How I Learned To Love Quicken Deluxe and Give Up on the Past


I decided to take the plunge back to Quicken based on that link that says it takes a QIF import. No free trial, but the 30-day return policy seemed good enough.

I did a QIF export of “transactions with categories”, whatever that means, from SEE Finance. I then imported that to Quicken Deluxe. I forget how long it took, but it succeeded. I believe the dialog box said it might be 300,000 some transactions.

Looking in there, I do see dozens of historical accounts; probably everything I ever had going back to my 1993 days with Quicken. I had to re-hide all the closed ones; tedious but once-and-done. I also had to set up my online banking direct connects, but that’s all working now, too. My list of custom Categories are all there, which are important for tax purposes for my rental property. I’m sure I’m going to have to set up a bunch of “QuickFill Rules” from scratch to compensate for the corresponding feature from SEE Finance.

It looks like it’s going to work fine.

It feels good to be back using a product that is managed by more than a single person. I hope Quicken doesn’t start getting buggy and marginalizing Mac users again, which is why I originally left.

SEE Finance’s limited feature/OS-compatibility combinations are the reason I haven’t upgraded my main Mac to Big Sur. So that feels good to have that obstacle behind me.

Thanks to @Chris_Campbell and @glennf for the nudge!

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Hi Jaxon!

Yeah, as time goes on, the feature set grows. There are no more annual dated versions: the last one was Quicken 2017, which is no longer supported. The subscription app was introduced after Quicken 2017 and gets new features as time goes on. (No more having to wait for the next annual release, the features are released as soon as they’re ready.) Here’s a link to the release notes archive for every version of the subscription app:

Thanks for all the info. Does anyone have any experience updating quicken 2004 or 2005 ? I am currently using that ancient version, on an old MacMini, have tried the 2015 version and some of the alternatives and found them unacceptable, but would like to modernize. I also would like advice on exactly how to set up a spreadsheet to hold exported CSV or QIF data. When I’ve tried that I get a total mishmash, probably because I am lacking the technical expertise of many on this forum,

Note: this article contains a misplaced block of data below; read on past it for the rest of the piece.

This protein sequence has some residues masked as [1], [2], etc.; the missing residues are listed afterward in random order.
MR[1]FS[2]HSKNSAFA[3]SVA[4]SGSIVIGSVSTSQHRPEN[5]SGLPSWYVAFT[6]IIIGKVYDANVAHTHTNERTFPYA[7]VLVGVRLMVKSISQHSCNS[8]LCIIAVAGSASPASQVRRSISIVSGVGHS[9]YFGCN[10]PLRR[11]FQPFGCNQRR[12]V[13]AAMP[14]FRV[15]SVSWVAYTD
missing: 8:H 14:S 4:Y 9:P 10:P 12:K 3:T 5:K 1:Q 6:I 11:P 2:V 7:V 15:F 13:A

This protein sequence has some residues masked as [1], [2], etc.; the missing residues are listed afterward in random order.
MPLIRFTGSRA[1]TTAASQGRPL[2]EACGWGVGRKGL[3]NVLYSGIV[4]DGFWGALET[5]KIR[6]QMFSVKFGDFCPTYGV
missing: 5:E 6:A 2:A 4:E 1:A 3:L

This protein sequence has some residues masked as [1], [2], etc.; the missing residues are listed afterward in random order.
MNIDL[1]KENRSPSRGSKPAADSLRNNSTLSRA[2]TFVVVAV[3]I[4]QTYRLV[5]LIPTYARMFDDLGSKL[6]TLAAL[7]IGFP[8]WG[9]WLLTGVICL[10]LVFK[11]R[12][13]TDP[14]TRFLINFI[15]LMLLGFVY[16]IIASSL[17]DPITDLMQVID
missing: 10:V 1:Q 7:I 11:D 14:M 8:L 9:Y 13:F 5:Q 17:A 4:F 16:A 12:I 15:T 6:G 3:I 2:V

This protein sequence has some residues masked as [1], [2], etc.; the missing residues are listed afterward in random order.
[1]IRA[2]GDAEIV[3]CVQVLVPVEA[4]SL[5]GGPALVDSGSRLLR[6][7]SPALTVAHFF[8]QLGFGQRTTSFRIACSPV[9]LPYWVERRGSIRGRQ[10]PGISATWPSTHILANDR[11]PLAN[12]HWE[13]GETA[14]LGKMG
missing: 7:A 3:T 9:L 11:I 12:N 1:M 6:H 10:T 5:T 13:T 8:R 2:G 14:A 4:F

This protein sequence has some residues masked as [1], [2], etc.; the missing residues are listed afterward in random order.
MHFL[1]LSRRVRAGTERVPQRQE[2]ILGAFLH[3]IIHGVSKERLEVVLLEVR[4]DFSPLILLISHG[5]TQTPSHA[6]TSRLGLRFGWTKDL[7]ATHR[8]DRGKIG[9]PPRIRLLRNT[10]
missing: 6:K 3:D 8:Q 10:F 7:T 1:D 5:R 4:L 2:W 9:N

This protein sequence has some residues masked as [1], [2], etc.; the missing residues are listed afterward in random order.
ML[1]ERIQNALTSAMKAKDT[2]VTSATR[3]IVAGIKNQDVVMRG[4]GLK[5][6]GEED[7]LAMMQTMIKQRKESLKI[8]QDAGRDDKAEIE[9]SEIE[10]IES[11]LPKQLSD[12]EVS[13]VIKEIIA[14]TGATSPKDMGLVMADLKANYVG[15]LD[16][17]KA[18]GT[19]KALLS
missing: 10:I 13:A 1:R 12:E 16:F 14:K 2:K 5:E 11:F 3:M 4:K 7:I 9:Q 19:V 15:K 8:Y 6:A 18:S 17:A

If nobody here has advice, you can also try the Quicken forums. They seem to be full of helpful people.

Thanks. I will do that. Still hoping someone here has some thoughts, too, :slightly_smiling_face:

I find having Quicken download most of our accounts is a big help. (A few we haven’t gotten to work yet, for various reasons.) We don’t run as many transactions as Glen, but the type on some of the bills is so damn small that I find it hard to read. We also have my business, rental property, and we’re starting to get into retirement income. I like getting quick updates on credit cards because we’ve had fraud and mischarging problems in the past. We never were tempted to try using Quicken to access our bank account. Our small local bank has excellent customer service that I have gotten used to.

One big reason I keep all transactions going back 20 years “live” is when I have to look up things like when did we buy an appliance or do repairs on our rental appliance. When a dryer died a couple of weeks back, a quick check showed that we bought it in 2005, so it wasn’t worth repairing if it wasn’t easy. It’s also valuable to have a log of who did what repairs.

For historic records, I would recommend printing annual reports. Keep the PDFs on your computer (backed up to external storage like a USB drive or encrypted cloud storage) and file paper copies in a cabinet. This way you won’t lose the information if something should happen in the future where you can no longer run the software.

I print annual records to PDF too, and your remind me that I should figure out how do get the records I want from Quicken 2020. However, annual records are not helpful if you aren’t sure what year you did something, like buying a new appliance. That’s when a Search on a large archive of live transactions can save a lot of time over looking through many annual files.